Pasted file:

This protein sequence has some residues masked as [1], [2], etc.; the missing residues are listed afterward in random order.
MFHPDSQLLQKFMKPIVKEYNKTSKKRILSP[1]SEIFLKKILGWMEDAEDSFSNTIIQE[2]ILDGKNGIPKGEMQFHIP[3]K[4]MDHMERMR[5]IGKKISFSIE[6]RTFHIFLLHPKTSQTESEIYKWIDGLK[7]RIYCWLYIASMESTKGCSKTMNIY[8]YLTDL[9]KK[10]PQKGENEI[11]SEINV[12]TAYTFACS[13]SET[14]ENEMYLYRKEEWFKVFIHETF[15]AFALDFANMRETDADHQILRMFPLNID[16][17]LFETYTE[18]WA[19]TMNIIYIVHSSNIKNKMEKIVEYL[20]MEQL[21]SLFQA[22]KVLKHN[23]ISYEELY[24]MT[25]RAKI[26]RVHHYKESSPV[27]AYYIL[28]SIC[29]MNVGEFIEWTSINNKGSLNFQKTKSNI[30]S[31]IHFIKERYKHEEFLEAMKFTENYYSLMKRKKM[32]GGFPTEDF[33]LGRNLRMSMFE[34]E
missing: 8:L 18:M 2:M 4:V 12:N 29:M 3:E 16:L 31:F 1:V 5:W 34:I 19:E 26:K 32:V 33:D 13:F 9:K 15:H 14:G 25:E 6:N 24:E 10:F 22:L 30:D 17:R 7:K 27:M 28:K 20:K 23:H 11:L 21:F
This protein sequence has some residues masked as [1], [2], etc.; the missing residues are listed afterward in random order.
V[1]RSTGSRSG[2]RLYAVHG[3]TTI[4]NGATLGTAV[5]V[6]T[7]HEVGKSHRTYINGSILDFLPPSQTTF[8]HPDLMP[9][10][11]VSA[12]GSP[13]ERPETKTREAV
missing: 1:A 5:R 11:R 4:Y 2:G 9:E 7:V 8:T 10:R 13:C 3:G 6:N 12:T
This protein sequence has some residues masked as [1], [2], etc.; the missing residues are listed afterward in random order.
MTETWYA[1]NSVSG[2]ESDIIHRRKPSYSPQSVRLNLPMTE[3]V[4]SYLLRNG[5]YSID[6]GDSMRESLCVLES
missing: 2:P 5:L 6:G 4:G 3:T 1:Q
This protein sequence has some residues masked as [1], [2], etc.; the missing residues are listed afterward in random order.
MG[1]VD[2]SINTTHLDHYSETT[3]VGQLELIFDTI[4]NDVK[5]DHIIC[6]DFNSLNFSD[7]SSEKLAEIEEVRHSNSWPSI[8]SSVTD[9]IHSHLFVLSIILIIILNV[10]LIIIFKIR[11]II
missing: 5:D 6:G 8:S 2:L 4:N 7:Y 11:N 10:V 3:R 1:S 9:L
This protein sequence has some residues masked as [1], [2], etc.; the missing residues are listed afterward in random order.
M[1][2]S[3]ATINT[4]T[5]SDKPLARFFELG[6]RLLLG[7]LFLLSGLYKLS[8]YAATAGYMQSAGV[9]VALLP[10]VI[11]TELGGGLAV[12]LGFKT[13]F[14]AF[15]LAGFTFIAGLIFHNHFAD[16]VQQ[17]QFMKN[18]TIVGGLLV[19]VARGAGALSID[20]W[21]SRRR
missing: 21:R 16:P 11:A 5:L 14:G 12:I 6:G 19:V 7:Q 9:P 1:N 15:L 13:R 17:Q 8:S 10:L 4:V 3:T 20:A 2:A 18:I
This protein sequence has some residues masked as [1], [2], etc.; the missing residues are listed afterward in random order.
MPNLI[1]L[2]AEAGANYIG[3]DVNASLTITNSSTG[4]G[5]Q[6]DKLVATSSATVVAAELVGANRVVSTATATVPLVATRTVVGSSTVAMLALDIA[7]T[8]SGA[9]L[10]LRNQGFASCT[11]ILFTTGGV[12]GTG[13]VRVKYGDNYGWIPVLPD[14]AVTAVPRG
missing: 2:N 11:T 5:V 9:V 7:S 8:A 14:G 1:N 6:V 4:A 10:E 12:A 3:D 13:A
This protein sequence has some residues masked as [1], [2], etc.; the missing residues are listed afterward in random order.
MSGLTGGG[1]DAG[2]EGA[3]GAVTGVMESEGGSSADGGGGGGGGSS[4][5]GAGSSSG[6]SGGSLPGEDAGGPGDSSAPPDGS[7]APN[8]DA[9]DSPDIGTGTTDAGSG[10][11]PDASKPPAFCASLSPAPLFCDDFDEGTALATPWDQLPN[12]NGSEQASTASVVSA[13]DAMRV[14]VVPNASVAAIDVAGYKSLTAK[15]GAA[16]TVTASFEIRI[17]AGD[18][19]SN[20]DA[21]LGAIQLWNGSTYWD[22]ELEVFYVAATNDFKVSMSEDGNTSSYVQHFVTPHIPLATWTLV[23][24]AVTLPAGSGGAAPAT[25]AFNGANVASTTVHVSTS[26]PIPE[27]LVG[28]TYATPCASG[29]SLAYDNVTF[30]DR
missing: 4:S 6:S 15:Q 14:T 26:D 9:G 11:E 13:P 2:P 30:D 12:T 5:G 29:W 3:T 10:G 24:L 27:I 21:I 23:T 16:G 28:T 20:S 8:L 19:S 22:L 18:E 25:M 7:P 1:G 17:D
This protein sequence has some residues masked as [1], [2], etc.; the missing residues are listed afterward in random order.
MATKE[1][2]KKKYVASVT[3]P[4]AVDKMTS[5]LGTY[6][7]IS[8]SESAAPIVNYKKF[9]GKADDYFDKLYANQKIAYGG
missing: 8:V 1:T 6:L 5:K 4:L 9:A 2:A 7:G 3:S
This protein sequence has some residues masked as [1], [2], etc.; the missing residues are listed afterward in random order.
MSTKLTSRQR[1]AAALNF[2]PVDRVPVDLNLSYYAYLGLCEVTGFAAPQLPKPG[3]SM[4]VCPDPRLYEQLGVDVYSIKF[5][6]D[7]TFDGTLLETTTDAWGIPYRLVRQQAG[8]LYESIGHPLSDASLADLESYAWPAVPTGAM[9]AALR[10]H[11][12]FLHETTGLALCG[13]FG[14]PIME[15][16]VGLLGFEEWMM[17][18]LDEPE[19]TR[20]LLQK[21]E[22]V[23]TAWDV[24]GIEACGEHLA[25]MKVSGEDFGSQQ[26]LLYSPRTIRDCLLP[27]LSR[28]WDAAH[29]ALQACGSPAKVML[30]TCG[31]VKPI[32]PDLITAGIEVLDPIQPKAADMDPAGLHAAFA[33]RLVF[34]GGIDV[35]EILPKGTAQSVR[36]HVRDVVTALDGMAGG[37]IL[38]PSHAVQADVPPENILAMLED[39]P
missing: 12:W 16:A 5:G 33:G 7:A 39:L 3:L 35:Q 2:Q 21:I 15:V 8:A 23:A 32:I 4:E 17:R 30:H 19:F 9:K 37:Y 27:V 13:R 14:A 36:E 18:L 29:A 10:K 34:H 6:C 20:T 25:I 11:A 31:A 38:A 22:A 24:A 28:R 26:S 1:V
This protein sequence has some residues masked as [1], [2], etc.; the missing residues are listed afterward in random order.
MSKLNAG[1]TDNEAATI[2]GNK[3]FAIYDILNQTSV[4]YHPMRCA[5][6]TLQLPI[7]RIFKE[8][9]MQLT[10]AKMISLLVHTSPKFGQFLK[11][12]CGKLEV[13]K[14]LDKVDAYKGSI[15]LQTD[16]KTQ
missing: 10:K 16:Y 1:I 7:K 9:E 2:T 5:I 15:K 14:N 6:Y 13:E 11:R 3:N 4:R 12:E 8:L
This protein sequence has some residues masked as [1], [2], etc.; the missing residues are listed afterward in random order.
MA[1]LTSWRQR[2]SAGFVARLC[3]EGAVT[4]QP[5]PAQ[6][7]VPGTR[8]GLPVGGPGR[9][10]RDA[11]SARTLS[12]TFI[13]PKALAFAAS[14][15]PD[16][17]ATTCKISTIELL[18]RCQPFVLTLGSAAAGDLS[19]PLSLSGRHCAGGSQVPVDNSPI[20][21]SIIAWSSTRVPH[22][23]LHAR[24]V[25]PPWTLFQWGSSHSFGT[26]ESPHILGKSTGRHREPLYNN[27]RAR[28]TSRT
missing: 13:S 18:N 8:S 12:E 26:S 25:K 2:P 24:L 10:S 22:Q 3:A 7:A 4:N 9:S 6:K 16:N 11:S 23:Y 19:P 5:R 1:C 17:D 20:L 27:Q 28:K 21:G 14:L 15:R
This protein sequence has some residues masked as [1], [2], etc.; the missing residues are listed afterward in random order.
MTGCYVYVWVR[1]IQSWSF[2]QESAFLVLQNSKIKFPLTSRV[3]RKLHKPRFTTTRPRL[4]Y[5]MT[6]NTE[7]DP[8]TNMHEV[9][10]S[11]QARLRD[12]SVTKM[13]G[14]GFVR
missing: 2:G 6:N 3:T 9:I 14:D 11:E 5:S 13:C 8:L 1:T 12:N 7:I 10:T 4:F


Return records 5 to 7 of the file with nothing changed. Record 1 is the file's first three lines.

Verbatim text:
This protein sequence has some residues masked as [1], [2], etc.; the missing residues are listed afterward in random order.
M[1][2]S[3]ATINT[4]T[5]SDKPLARFFELG[6]RLLLG[7]LFLLSGLYKLS[8]YAATAGYMQSAGV[9]VALLP[10]VI[11]TELGGGLAV[12]LGFKT[13]F[14]AF[15]LAGFTFIAGLIFHNHFAD[16]VQQ[17]QFMKN[18]TIVGGLLV[19]VARGAGALSID[20]W[21]SRRR
missing: 21:R 16:P 11:A 5:L 14:G 12:I 6:G 19:V 7:Q 9:P 1:N 15:L 13:R 17:Q 8:S 10:L 4:V 3:T 20:A 2:A 18:I
This protein sequence has some residues masked as [1], [2], etc.; the missing residues are listed afterward in random order.
MPNLI[1]L[2]AEAGANYIG[3]DVNASLTITNSSTG[4]G[5]Q[6]DKLVATSSATVVAAELVGANRVVSTATATVPLVATRTVVGSSTVAMLALDIA[7]T[8]SGA[9]L[10]LRNQGFASCT[11]ILFTTGGV[12]GTG[13]VRVKYGDNYGWIPVLPD[14]AVTAVPRG
missing: 2:N 11:T 5:V 9:V 7:S 8:A 14:G 1:N 6:V 4:A 10:E 12:A 3:D 13:A
This protein sequence has some residues masked as [1], [2], etc.; the missing residues are listed afterward in random order.
MSGLTGGG[1]DAG[2]EGA[3]GAVTGVMESEGGSSADGGGGGGGGSS[4][5]GAGSSSG[6]SGGSLPGEDAGGPGDSSAPPDGS[7]APN[8]DA[9]DSPDIGTGTTDAGSG[10][11]PDASKPPAFCASLSPAPLFCDDFDEGTALATPWDQLPN[12]NGSEQASTASVVSA[13]DAMRV[14]VVPNASVAAIDVAGYKSLTAK[15]GAA[16]TVTASFEIRI[17]AGD[18][19]SN[20]DA[21]LGAIQLWNGSTYWD[22]ELEVFYVAATNDFKVSMSEDGNTSSYVQHFVTPHIPLATWTLV[23][24]AVTLPAGSGGAAPAT[25]AFNGANVASTTVHVSTS[26]PIPE[27]LVG[28]TYATPCASG[29]SLAYDNVTF[30]DR
missing: 4:S 6:S 15:Q 14:T 26:D 9:G 11:E 13:P 2:P 30:D 12:T 5:G 29:W 3:T 10:G 24:L 27:I 21:I 23:T 16:G 28:T 20:S 8:L 19:S 22:L 18:E 25:M 7:P 1:G 17:D